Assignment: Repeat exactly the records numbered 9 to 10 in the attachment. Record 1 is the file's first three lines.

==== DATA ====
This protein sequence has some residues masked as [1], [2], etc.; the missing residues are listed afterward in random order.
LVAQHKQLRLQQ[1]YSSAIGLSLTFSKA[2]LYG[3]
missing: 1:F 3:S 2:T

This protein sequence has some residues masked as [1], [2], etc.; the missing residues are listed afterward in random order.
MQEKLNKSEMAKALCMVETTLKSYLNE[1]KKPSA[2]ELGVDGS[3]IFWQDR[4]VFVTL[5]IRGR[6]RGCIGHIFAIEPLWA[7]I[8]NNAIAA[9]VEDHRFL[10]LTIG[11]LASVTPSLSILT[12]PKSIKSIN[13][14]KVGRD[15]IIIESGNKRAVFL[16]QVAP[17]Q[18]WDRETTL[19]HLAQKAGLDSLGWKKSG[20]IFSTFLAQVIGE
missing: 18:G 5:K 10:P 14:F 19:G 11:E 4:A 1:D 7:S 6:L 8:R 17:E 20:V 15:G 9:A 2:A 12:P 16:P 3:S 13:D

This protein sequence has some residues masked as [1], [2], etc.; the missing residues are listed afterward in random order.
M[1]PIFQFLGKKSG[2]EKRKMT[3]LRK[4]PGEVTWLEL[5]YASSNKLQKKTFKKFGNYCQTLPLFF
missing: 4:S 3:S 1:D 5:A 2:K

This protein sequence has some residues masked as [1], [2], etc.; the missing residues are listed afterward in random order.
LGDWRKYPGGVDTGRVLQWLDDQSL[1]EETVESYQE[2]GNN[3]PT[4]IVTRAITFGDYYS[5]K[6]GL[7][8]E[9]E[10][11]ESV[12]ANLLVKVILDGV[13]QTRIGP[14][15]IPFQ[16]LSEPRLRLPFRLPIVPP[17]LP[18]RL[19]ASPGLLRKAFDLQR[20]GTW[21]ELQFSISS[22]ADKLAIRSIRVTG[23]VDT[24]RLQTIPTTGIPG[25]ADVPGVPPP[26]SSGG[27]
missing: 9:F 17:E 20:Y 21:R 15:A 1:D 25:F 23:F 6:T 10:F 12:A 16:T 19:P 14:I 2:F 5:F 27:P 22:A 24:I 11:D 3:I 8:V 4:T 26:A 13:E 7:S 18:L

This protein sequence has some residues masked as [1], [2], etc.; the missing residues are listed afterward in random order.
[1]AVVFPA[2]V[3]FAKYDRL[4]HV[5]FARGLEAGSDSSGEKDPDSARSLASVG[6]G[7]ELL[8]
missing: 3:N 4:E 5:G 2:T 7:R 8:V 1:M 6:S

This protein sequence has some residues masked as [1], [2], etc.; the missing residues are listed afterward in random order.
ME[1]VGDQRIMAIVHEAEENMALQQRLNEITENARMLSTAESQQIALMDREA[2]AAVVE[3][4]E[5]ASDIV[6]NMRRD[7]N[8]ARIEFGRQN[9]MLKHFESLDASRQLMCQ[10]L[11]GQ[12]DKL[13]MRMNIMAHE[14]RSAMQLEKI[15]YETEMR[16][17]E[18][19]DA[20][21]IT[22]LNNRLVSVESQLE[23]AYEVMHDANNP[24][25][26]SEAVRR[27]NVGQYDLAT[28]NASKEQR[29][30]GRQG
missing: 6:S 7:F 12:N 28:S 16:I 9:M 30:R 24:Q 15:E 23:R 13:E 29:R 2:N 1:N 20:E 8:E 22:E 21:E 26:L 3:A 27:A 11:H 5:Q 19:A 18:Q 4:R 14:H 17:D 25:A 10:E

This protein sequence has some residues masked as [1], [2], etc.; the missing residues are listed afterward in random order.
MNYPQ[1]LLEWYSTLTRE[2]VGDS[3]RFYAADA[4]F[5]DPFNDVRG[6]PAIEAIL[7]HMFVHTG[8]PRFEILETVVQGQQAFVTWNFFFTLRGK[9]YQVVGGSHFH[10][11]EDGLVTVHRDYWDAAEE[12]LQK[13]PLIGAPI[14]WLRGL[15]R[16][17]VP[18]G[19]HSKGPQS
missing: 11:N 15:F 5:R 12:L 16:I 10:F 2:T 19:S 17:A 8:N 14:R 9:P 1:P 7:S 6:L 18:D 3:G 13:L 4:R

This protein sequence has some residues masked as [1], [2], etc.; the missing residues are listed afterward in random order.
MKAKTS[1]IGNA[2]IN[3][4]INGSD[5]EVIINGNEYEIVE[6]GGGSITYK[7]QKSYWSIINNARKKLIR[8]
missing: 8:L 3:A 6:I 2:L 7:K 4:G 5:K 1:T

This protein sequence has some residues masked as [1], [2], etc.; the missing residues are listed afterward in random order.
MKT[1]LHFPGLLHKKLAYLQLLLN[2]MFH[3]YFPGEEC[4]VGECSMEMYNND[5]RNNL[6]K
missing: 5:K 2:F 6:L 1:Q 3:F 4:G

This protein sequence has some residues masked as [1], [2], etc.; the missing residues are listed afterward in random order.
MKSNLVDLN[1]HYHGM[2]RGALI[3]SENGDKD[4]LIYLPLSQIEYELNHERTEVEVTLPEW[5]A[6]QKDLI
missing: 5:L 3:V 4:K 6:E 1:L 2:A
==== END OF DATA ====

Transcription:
This protein sequence has some residues masked as [1], [2], etc.; the missing residues are listed afterward in random order.
MKT[1]LHFPGLLHKKLAYLQLLLN[2]MFH[3]YFPGEEC[4]VGECSMEMYNND[5]RNNL[6]K
missing: 5:K 2:F 6:L 1:Q 3:F 4:G

This protein sequence has some residues masked as [1], [2], etc.; the missing residues are listed afterward in random order.
MKSNLVDLN[1]HYHGM[2]RGALI[3]SENGDKD[4]LIYLPLSQIEYELNHERTEVEVTLPEW[5]A[6]QKDLI
missing: 5:L 3:V 4:K 6:E 1:L 2:A